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OPRES on tour

By Maj. Marie Richter
First published in
SFOR Informer#121, September 5, 2001

The Operational Reserve (OPRES), made up of the Portuguese task force, left its own barracks in Visoko for a familiarization exercise with other SFOR troops. One company (13 Coy) went to Doboj to the Danish Battalion in the Nordic-Polish Battle Group (NPBG) and one company (11 Coy) to Tuzla to the American Commanche Base.

OPRES (Ground) mission
The Portuguese Task Force in BiH consists of two companies from 1st Paratrooper Infantry Battalion and one support company. They originate from Tomar in central Portugal and have amongst them the most decorated of the Portuguese troops. They have been deploying to BiH since 1996, first with an Area of Responsibility in Eastern BiH but now in a specialised role. Most of their training involves emergency deployment at short notice to wherever they are required in the country. They are on standby to be called to move by air or road to any crisis situation to deal with it independently or to support other SFOR forces. When not in the Balkans they also deploy to East Timor or remain in Portugal.


Doboj - The Estonian Army, part of the Danish battalion, organised a joint patrol between themselves and the Portuguese as part of a whole week of joint training activities. The purpose of this patrol was to familiarize the Portuguese with their Area of Responsibility (AoR), the local people and the organisations. During the patrol they were able to travel to several villages and find out for themselves the problems that the villagers encounter in everyday life. Their first port of call was Piliuzic, a small village with access problems, no water supply system and a high unemployment rate. Here the soldiers conducted a low profile foot patrol to ensure a safe and secure environment and then talked with a spokesman from the village. 1st Sgt. Hillar Pliiats led the patrol from the Estonian Scout Squadron. He spoke to the locals about their problems: "This is a peaceful village but life is difficult because of unemployment. They have some help from Red Cross parcels."
The patrol then went on to Rosulije where similar problems were encountered. They also had no medical facility nearby and very little transport. The families recognised the Estonians, greeted them as friends and invited them into their homes.
The last duty of the patrol was the checking of a barracks of the Bosnian Croat component of the Federation Army (VF-H) in Omerbasicka, to ensure the sentry was armed and the other weapons were locked in a metal container. The VF-H were surprised to see the Portuguese on patrol but welcomed them as well.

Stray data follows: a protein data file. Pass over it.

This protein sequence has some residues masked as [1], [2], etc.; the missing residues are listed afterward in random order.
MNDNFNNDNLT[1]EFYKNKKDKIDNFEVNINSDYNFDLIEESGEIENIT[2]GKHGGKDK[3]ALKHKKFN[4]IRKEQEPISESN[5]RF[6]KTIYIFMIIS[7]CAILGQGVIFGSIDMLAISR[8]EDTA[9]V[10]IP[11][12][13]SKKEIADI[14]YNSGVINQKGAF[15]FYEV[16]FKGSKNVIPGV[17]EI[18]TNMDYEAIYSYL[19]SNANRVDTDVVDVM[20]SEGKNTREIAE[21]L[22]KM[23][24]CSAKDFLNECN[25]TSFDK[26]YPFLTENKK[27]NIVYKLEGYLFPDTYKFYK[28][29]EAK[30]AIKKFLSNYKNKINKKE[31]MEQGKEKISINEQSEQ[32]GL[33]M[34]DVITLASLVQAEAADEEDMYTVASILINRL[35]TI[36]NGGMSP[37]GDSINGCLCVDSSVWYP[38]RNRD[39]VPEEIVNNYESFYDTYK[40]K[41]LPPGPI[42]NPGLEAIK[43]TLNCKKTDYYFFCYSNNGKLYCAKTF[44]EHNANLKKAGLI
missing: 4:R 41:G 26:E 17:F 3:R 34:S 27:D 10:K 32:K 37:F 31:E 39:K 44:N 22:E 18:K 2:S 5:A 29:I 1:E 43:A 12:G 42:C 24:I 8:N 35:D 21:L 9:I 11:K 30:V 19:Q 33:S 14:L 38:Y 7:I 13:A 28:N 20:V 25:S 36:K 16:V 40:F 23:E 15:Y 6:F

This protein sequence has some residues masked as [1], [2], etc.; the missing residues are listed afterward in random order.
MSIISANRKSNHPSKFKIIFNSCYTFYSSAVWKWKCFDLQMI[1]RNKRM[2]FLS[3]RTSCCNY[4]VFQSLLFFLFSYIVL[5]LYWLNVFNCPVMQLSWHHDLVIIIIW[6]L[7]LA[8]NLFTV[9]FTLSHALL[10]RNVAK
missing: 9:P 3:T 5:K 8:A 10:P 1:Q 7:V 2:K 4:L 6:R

American AoR

Tuzla - At the same time the Americans briefed the Portuguese company commander, Capt. Joao Bernardino, on their mission for the day. Bernardino passed the details on to the patrol commander, 2nd Lt. Goncalves. Goncalves said: "We have been given a map and plotted the towns we must visit and where to conduct our foot patrol. This is not our usual role, or a familiar area, but this is not a problem to us."
The patrol went out from Commanche Base with a Chaimite V200 (APC) - not normally necessary for patrols in this area, but as the Portuguese would use these when conducting their usual role, they used them for practise only. The local children waved as they drove by, unalarmed by the sight of the fearsome vehicle.
As they went on foot patrol in Zvornik children treated the patrol as a normal occurrence, but the Chaimite, parked and guarded, drew much attention from the local villagers. APC driver 2nd Cpl. Helder Santos spoke about their experience: "It is good to get out and see the rest of BiH. Visoko is a small camp in a small town; our experience would be limited if we only stayed there. Normally I drive trucks but after a training course I can now drive the APCs, which is different." For some of the patrol, the experience brought back memories, 1st Cpl. Marco Santos remembered, "This is my second time in BiH. The first time we had an AoR so were out daily in the community. This time we train mainly within camp so it is good to get out again and be able to see the changes and improvements to the country."
When multinational soldiers partake in joint operations language is no problem. When given their briefs they all work together as one force; a trained soldier is a trained soldier no matter what nationality.

Related links:
Nations of SFOR: Estonia, Portugal
Training and Exercises